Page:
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Molar Pregnancy

What is a “Molar pregnancy”?

A molar pregnancy, also called “gestational trophoblastic disease” or “Hydatidiform mole”, is an abnormal development if the placenta, arising from a problem with either the egg or the sperm during the fertilization process. The placenta can either grow abnormally without any fetus being present at all (“complete mole”), or the abnormal placental tissue can co-exist with a fetus (“partial mole”). In this case the fetus usually has severe defects. In the united States, the risk of molar pregnancy is about one in a thousand.

How is a molar pregnancy diagnosed?

A molar pregnancy can be suggested by the appearance of the abnormal tissue on an ultrasound. The tissue appears “grape-like” as the normal placental tissue grows. It can also be suggested by abnormally high values of pregnancy hormone hCG - this is because the abnormal placenta puts out large quantities of this hormone. The molar pregnancy will only be definitely diagnosed, however, by an examination of the tissue, which can be done either at the clinic immediately after your procedure, or at the pathology laboratory to which your tissue has been sent.

How is a molar pregnancy treated?

The usual treatment for a molar pregnancy is to evacuate (empty) the uterus. This will usually resolve the problem, although close monitoring afterwards is necessary to make certain that no further treatment is needed.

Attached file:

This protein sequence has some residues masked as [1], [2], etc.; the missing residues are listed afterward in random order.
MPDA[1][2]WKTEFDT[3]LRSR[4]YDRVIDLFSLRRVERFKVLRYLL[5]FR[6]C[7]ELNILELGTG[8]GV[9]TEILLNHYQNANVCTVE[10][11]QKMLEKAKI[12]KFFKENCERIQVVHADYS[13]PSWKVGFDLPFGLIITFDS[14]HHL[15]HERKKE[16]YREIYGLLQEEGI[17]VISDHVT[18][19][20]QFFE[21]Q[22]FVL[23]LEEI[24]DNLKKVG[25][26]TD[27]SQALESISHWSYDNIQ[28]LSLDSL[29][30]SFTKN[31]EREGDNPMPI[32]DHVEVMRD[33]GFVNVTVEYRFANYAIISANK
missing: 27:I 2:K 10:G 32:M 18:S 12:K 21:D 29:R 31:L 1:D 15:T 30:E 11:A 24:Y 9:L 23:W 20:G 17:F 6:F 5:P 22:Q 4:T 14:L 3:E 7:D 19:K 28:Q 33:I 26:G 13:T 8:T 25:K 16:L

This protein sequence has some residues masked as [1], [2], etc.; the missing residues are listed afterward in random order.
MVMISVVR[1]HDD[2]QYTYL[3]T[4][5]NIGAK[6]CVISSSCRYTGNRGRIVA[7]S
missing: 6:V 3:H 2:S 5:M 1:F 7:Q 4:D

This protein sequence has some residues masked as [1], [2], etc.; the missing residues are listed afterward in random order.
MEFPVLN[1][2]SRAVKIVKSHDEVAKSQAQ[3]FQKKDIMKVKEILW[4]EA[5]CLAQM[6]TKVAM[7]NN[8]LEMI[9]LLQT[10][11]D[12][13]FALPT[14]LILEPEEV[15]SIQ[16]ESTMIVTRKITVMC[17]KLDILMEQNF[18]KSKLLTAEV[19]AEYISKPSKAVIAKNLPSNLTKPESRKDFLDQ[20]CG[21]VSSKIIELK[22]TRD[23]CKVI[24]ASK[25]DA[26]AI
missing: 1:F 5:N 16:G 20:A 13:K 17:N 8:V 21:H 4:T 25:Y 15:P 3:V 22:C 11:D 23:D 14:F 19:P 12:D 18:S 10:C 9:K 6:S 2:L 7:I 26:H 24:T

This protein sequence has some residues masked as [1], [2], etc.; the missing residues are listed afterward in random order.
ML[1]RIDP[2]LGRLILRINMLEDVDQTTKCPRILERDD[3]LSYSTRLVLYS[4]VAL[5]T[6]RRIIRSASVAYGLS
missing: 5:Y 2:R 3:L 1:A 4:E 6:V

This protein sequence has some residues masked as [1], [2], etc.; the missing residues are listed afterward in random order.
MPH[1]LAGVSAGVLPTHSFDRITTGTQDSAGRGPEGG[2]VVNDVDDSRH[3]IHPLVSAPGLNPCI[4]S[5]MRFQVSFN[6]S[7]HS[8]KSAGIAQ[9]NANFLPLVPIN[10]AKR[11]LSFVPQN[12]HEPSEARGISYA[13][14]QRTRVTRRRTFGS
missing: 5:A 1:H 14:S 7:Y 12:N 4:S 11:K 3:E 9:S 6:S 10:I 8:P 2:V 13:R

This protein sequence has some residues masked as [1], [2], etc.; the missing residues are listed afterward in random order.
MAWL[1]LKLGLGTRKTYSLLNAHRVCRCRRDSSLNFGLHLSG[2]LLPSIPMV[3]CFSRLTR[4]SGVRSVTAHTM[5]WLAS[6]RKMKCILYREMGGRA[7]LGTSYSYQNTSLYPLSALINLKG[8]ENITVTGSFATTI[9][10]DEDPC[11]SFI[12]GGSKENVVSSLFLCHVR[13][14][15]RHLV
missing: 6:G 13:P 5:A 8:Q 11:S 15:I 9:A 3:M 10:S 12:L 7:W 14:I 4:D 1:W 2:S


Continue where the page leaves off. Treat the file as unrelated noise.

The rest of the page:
Why is it important to comply with the recommended follow up for the
molar pregnancy?

Your clinician will have recommended that you avoid pregnancy for one year, and have regular blood tests for 6-12 months. The reason for this is that in some cases a cancer (“chriocarcinoma”) can develop from the molar tissue. This is one of the most easily treated cancers, but your doctors need to find it in order to treat it, which is why having the blood tests is so important.

Can I have a normal pregnancy after the molar gestation?

Yes you can. There is a 1-2 % chance of having a recurrent (repeat) molar pregnancy, but once your monitoring period is completed, there is no reason that you could not have a perfectly normal pregnancy and delivery.